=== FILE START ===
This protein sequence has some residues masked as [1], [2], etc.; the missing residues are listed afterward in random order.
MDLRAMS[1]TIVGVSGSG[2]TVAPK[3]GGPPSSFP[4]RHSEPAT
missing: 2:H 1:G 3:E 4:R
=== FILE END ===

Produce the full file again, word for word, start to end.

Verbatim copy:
This protein sequence has some residues masked as [1], [2], etc.; the missing residues are listed afterward in random order.
MDLRAMS[1]TIVGVSGSG[2]TVAPK[3]GGPPSSFP[4]RHSEPAT
missing: 2:H 1:G 3:E 4:R